A Senate subcommittee agreed today to permanently prohibit cigarette smoking on all domestic airline flights, expanding the ban on smoking on trips of two hours or less.
The restrictions were included in an $11.9-billion spending bill for fiscal 1990 transportation programs that the panel adopted by unanimous voice vote. The smoking ban was not even debated.
Senate sponsor Frank R. Lautenberg (D-N.J.) predicted that his proposal will become law.
"I see us headed toward a total ban on smoking on airplanes, and I believe it will happen this year," he said after the subcommittee vote.
The vote spelled yet another defeat for the tobacco industry and edged health groups and airline employee unions a step closer toward another victory.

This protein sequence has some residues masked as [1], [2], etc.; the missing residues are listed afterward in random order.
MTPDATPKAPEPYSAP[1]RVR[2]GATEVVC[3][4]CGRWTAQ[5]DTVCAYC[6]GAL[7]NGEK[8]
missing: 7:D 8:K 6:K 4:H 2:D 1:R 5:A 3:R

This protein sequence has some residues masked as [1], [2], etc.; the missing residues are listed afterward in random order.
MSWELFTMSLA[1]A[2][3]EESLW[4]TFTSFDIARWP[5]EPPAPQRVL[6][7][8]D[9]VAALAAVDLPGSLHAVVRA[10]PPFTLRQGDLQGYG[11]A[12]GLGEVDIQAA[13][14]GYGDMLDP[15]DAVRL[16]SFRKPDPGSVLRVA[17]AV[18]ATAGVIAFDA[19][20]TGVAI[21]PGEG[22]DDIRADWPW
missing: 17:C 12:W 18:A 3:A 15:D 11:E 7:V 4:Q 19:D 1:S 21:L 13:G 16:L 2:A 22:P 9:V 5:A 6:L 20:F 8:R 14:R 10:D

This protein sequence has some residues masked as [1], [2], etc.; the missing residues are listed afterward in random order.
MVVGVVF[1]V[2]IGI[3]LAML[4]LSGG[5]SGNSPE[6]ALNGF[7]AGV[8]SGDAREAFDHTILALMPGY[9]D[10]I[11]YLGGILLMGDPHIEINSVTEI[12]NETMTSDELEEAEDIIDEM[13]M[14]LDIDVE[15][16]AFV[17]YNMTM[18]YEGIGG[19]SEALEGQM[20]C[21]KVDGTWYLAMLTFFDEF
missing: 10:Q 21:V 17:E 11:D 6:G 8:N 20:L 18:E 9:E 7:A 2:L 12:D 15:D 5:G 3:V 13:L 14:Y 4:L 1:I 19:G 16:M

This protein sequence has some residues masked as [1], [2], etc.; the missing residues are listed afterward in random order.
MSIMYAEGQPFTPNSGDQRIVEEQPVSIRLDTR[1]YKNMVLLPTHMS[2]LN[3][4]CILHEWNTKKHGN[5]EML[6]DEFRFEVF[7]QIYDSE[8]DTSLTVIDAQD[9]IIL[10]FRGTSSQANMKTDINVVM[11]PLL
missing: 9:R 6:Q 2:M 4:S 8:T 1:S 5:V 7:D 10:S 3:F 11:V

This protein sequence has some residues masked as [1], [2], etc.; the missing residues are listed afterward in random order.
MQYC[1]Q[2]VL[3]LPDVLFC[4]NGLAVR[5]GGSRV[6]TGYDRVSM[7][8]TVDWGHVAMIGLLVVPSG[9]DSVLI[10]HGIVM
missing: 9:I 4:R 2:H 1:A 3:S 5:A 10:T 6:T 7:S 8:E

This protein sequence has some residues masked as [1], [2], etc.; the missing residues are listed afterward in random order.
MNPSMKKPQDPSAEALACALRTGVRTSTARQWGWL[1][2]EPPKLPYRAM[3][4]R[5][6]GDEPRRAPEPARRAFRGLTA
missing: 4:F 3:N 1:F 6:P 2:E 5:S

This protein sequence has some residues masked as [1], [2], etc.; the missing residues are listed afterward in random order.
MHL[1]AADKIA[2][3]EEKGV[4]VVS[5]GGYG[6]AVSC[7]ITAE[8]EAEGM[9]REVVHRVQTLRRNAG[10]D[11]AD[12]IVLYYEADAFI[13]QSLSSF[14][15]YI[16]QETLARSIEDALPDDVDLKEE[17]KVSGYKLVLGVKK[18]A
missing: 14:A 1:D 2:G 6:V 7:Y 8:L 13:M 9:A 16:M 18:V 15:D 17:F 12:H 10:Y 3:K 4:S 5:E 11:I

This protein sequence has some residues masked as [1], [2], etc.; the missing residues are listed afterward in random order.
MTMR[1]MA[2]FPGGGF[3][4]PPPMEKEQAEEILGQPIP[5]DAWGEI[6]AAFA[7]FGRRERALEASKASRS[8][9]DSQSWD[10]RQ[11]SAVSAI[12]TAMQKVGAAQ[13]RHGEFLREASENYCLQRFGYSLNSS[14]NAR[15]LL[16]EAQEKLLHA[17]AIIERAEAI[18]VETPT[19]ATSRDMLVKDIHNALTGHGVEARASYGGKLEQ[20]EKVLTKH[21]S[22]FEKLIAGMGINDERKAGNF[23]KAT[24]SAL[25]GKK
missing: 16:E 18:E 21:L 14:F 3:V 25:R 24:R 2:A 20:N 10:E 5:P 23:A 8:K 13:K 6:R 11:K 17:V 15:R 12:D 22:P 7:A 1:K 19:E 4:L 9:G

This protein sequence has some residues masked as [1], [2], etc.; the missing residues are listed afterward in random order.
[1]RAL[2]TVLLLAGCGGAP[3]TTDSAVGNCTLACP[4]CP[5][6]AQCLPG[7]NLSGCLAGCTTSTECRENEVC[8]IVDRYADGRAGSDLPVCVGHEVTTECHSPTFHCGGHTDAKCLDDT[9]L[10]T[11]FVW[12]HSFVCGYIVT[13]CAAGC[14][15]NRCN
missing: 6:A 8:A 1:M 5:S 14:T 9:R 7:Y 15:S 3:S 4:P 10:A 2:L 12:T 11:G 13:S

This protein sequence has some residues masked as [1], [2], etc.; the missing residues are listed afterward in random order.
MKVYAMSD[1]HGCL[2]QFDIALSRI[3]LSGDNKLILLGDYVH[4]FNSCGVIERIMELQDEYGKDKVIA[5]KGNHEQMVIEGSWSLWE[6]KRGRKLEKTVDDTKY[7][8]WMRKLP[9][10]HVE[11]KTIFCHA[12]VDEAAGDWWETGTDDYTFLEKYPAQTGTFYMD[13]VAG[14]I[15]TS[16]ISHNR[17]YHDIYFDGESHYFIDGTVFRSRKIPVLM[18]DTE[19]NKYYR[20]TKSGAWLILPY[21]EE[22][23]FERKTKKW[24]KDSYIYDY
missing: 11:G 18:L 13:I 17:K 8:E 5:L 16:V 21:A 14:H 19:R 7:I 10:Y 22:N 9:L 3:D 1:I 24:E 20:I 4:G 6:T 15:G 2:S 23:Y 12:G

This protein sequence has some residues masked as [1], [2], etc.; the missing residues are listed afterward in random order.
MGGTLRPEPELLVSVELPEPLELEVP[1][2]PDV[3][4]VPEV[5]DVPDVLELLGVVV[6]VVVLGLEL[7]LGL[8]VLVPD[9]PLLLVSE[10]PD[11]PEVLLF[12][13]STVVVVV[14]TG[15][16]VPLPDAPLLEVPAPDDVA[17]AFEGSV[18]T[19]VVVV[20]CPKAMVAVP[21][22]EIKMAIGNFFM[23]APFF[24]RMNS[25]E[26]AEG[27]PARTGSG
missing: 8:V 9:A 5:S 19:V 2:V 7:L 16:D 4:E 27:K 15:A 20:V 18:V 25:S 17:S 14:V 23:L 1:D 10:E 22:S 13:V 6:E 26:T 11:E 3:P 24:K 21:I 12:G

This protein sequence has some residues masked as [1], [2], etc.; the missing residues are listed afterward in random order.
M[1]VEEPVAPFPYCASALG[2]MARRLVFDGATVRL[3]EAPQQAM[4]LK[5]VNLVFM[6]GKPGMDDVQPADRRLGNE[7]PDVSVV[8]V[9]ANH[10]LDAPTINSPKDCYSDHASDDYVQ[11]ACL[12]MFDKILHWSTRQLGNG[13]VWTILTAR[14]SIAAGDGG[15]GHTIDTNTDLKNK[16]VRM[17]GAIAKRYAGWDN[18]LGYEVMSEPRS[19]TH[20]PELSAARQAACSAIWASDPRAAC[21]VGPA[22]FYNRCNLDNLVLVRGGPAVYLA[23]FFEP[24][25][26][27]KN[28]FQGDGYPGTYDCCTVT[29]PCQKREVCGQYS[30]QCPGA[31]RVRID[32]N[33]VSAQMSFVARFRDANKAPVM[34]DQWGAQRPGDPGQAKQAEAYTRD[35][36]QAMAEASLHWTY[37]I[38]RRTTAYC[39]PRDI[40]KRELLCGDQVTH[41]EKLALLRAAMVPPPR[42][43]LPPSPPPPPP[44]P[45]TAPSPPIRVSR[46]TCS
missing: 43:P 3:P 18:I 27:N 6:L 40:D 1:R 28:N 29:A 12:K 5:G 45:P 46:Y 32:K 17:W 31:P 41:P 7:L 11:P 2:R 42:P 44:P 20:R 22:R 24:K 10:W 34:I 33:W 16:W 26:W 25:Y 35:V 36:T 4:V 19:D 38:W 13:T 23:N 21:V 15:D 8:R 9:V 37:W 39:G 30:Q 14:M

On Aug. 3, the House voted to make permanent the ban on flights of two hours or less, a prohibition that covers 80% of all U.S. routes. The restriction will otherwise expire next April.
At the time, sponsor Rep. Richard J. Durbin (D-Ill.) lost a bid to have the House consider a permanent ban on all domestic routes.
Supporters of the ban argue that with the recirculated air of airline cabins, nonsmoking passengers face the risk of lung cancer and other diseases by breathing cigarette smoke.
Opponents have claimed that health hazards from the fumes are unproven and that the ban hurts people who rely on cigarette sales for their jobs.